Should you really pee after sex, according to science

Should you really pee after sex, according to science

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If you have a vagina, you’ve probably been told it is absolutely must urinate immediately after intercourse to prevent urinary tract infections (UTIs). But it turns out there isn’t much evidence to support this idea. There is shockingly little research on whether this oft-repeated advice works. One study in the so-called magazine Evidence-based practice found that, in general, it didn’t seem to make a difference. But that’s just one study, and the results didn’t point in either direction.

The American College of Obstetricians and Gynecologists (ACOG) does not include urination after sex in the your tips for preventing urinary tract infections. Here’s what they does Recommend:

  • Wash the skin around the anus and genital area.
  • Drink plenty of fluids (including water) to flush bacteria from the urinary tract.
  • Empty your bladder as soon as you feel the urge or every two to three hours.

They point out that factors such as pregnancy, diabetes or going through menopause can increase the risk of getting a UTI. Some people seem to be more prone to them: if you’ve had a urinary tract infection before, you’re more likely to get it again than someone who’s never had one.

However, if you have peed after sex, there is no need to stop the habit. While there’s no conclusive evidence that it helps, there’s also no conclusive evidence that it hurts—or even that it’s useless.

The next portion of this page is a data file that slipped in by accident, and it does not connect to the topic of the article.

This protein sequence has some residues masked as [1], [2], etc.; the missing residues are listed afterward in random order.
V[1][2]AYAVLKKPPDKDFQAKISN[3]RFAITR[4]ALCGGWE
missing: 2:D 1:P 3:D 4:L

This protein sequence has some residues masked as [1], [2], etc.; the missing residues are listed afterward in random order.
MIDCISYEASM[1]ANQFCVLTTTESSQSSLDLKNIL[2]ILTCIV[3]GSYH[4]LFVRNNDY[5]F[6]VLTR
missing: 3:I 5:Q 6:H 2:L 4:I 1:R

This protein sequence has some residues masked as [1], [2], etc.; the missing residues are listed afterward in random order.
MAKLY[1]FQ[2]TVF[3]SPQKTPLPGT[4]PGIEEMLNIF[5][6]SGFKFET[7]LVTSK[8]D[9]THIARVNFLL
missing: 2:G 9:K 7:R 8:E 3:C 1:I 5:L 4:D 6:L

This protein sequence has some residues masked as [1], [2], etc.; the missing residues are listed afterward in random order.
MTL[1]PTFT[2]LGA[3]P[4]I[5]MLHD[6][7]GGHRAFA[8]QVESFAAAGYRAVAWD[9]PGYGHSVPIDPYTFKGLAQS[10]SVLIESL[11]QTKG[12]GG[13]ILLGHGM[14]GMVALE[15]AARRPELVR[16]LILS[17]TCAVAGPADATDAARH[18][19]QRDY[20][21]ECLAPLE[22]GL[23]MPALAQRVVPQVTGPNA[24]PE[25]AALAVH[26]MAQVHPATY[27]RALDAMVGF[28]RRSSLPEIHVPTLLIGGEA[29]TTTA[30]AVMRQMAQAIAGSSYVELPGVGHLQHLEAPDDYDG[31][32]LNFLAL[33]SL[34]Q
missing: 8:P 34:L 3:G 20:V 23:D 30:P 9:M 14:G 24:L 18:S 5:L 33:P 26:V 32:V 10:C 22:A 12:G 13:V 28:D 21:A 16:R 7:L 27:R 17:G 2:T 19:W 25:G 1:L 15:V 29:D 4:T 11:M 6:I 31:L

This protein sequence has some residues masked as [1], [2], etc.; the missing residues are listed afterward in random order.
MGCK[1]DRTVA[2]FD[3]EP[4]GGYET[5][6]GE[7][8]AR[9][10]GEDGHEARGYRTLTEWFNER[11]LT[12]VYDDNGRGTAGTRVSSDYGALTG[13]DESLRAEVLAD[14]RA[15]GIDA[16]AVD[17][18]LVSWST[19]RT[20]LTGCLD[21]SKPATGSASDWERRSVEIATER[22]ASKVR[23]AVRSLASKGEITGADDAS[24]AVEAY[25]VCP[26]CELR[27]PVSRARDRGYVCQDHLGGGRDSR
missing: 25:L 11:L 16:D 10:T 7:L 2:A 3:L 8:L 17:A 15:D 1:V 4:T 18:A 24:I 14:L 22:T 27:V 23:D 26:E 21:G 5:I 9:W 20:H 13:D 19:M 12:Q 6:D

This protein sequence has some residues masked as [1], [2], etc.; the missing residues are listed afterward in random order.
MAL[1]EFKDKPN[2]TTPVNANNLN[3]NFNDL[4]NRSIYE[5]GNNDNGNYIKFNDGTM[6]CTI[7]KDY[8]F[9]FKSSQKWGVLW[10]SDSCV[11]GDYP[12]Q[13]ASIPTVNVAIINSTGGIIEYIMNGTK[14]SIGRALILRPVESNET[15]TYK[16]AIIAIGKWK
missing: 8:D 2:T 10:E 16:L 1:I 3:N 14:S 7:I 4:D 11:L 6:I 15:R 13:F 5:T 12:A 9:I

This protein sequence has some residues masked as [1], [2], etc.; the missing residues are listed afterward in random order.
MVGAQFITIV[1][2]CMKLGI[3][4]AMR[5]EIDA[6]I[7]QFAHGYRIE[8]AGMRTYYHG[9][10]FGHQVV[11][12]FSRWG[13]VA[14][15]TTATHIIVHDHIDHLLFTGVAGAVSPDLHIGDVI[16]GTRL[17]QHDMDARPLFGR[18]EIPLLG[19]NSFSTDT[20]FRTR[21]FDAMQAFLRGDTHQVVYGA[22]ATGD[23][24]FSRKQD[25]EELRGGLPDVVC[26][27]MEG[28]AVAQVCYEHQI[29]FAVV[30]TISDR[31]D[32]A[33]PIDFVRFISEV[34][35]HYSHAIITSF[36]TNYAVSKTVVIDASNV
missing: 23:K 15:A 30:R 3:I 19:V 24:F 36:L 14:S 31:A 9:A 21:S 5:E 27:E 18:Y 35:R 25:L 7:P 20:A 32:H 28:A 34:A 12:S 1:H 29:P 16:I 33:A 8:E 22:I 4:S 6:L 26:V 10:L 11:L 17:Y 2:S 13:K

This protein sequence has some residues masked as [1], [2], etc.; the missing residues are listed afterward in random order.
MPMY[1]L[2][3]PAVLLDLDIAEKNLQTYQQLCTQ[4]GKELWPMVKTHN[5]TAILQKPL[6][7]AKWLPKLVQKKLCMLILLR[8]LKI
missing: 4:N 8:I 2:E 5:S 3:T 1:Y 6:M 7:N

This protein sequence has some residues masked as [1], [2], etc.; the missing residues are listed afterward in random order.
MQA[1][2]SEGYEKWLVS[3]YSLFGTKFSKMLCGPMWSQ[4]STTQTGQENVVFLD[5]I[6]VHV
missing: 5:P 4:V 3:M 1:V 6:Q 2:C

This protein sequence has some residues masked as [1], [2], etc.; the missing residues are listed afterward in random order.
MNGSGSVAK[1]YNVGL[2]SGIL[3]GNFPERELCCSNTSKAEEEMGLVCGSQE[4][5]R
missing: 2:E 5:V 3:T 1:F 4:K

Does urinating after sex prevent pregnancy or STIs?

Speaking of which, I’d like to mention two myths that have gotten mixed up in the whole pee after sex advice. Urination after sex is not possibly prevent pregnancy or prevent sexually transmitted infections.

When it comes to preventing pregnancy, the sperm goes into the vagina, not the urethra. These two holes are close together, but they are not the same thing, and the urine that leaves your urethra has no effect on what happens in your vagina, cervix, or uterus. People trying to get pregnant may have heard the advice to hold off urinating for at least a little while after sex to help gravity help their chances of conceiving — but American Society for Reproductive Medicine notes that “this belief has no scientific basis”.

Urinating after sex has not been found to significantly affect the risk of contracting HIV, chlamydia, herpes, or any other sexually transmitted infection. For the prevention of STIs, ACOG recommends use condoms, be aware of the increased risk of anal sex or other actions that can result in skin cracking, and be sure to get vaccinated against HPV and hepatitis B, both of which can be sexually transmitted.

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